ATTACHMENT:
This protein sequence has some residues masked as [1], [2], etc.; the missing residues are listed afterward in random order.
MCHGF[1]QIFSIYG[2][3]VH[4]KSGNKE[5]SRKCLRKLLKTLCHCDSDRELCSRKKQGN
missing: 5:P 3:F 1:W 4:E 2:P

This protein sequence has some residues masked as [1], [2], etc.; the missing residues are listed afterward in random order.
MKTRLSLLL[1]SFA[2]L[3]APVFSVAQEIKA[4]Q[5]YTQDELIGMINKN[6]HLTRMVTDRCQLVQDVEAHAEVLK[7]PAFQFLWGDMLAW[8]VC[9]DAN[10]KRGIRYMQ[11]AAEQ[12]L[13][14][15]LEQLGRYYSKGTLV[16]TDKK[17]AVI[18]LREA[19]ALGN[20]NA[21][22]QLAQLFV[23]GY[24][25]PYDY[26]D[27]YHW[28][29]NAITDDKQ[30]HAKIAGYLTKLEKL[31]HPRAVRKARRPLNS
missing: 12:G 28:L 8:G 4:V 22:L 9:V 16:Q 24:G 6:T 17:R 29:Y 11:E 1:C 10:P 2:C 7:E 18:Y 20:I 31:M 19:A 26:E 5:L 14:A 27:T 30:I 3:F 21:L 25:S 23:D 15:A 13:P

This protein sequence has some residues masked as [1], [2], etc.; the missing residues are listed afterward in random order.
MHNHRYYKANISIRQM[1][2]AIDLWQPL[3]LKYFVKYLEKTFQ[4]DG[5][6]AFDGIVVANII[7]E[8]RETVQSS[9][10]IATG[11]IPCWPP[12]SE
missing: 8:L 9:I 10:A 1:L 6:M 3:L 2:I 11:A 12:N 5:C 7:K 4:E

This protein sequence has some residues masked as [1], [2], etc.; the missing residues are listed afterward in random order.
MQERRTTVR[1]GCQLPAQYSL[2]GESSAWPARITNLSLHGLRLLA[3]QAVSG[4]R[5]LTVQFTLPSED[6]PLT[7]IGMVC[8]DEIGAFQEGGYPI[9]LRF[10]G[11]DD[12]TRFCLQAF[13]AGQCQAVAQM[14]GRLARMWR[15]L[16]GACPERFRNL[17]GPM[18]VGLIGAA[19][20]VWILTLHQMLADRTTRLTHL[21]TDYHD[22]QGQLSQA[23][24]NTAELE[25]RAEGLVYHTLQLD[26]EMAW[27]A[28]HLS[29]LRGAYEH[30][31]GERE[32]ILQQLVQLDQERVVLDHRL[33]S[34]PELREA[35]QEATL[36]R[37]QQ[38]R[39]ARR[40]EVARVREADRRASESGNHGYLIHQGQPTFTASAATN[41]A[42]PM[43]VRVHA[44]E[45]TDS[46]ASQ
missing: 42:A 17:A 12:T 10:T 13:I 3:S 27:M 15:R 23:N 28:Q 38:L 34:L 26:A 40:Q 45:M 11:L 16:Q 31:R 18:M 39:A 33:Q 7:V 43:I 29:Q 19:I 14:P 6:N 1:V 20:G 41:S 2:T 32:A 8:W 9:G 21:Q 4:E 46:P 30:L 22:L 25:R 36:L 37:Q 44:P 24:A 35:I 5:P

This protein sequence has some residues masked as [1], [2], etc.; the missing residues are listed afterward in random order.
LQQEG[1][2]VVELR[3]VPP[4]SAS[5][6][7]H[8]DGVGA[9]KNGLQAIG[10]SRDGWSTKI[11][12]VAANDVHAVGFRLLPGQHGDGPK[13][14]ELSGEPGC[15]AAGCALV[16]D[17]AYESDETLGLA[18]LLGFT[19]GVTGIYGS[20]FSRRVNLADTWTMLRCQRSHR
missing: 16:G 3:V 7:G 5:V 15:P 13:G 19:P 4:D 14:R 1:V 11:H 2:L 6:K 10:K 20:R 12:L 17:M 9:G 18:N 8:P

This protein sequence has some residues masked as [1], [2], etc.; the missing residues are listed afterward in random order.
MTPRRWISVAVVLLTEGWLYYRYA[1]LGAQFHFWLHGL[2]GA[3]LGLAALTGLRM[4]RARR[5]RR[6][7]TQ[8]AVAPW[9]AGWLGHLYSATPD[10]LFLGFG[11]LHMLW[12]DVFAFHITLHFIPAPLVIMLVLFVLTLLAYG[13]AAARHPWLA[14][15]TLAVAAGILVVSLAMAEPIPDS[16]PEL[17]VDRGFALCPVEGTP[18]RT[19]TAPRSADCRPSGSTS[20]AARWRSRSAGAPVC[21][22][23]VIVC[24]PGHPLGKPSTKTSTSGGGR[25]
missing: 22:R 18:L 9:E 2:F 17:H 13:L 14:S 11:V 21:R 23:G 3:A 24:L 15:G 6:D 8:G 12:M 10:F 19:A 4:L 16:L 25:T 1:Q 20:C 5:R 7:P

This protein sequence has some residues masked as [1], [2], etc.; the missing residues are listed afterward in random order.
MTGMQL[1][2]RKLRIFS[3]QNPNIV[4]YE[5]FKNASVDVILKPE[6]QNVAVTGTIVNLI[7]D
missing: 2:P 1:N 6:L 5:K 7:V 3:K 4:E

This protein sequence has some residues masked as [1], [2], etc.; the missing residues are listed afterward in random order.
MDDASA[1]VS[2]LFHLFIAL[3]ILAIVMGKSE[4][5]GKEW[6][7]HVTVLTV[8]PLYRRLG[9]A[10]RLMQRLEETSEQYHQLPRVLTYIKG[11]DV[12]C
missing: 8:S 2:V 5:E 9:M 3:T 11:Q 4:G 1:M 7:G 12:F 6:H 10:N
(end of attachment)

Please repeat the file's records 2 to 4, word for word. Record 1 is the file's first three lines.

This protein sequence has some residues masked as [1], [2], etc.; the missing residues are listed afterward in random order.
MKTRLSLLL[1]SFA[2]L[3]APVFSVAQEIKA[4]Q[5]YTQDELIGMINKN[6]HLTRMVTDRCQLVQDVEAHAEVLK[7]PAFQFLWGDMLAW[8]VC[9]DAN[10]KRGIRYMQ[11]AAEQ[12]L[13][14][15]LEQLGRYYSKGTLV[16]TDKK[17]AVI[18]LREA[19]ALGN[20]NA[21][22]QLAQLFV[23]GY[24][25]PYDY[26]D[27]YHW[28][29]NAITDDKQ[30]HAKIAGYLTKLEKL[31]HPRAVRKARRPLNS
missing: 12:G 28:L 8:G 4:V 22:L 9:V 16:Q 24:G 6:T 17:R 29:Y 11:E 1:C 10:P 2:C 7:E 18:Y 20:I 31:M 19:A 26:E 5:L 14:A 27:T 30:I 3:F 21:L 25:S 23:D 15:A 13:P

This protein sequence has some residues masked as [1], [2], etc.; the missing residues are listed afterward in random order.
MHNHRYYKANISIRQM[1][2]AIDLWQPL[3]LKYFVKYLEKTFQ[4]DG[5][6]AFDGIVVANII[7]E[8]RETVQSS[9][10]IATG[11]IPCWPP[12]SE
missing: 8:L 9:I 10:A 1:L 6:M 3:L 2:I 11:A 12:N 5:C 7:K 4:E

This protein sequence has some residues masked as [1], [2], etc.; the missing residues are listed afterward in random order.
MQERRTTVR[1]GCQLPAQYSL[2]GESSAWPARITNLSLHGLRLLA[3]QAVSG[4]R[5]LTVQFTLPSED[6]PLT[7]IGMVC[8]DEIGAFQEGGYPI[9]LRF[10]G[11]DD[12]TRFCLQAF[13]AGQCQAVAQM[14]GRLARMWR[15]L[16]GACPERFRNL[17]GPM[18]VGLIGAA[19][20]VWILTLHQMLADRTTRLTHL[21]TDYHD[22]QGQLSQA[23][24]NTAELE[25]RAEGLVYHTLQLD[26]EMAW[27]A[28]HLS[29]LRGAYEH[30][31]GERE[32]ILQQLVQLDQERVVLDHRL[33]S[34]PELREA[35]QEATL[36]R[37]QQ[38]R[39]ARR[40]EVARVREADRRASESGNHGYLIHQGQPTFTASAATN[41]A[42]PM[43]VRVHA[44]E[45]TDS[46]ASQ
missing: 42:A 17:A 12:T 10:T 13:I 3:S 27:M 15:R 23:N 28:Q 38:L 34:L 26:A 40:Q 45:M 11:L 16:Q 31:R 18:M 39:A 33:Q 7:V 43:I 29:Q 19:I 14:P 6:N 1:V 20:G 41:S 2:T 32:A 8:W 9:G 21:Q 4:E 46:P 30:L 22:L 25:R 36:L 37:Q 44:P 24:A 35:I 5:P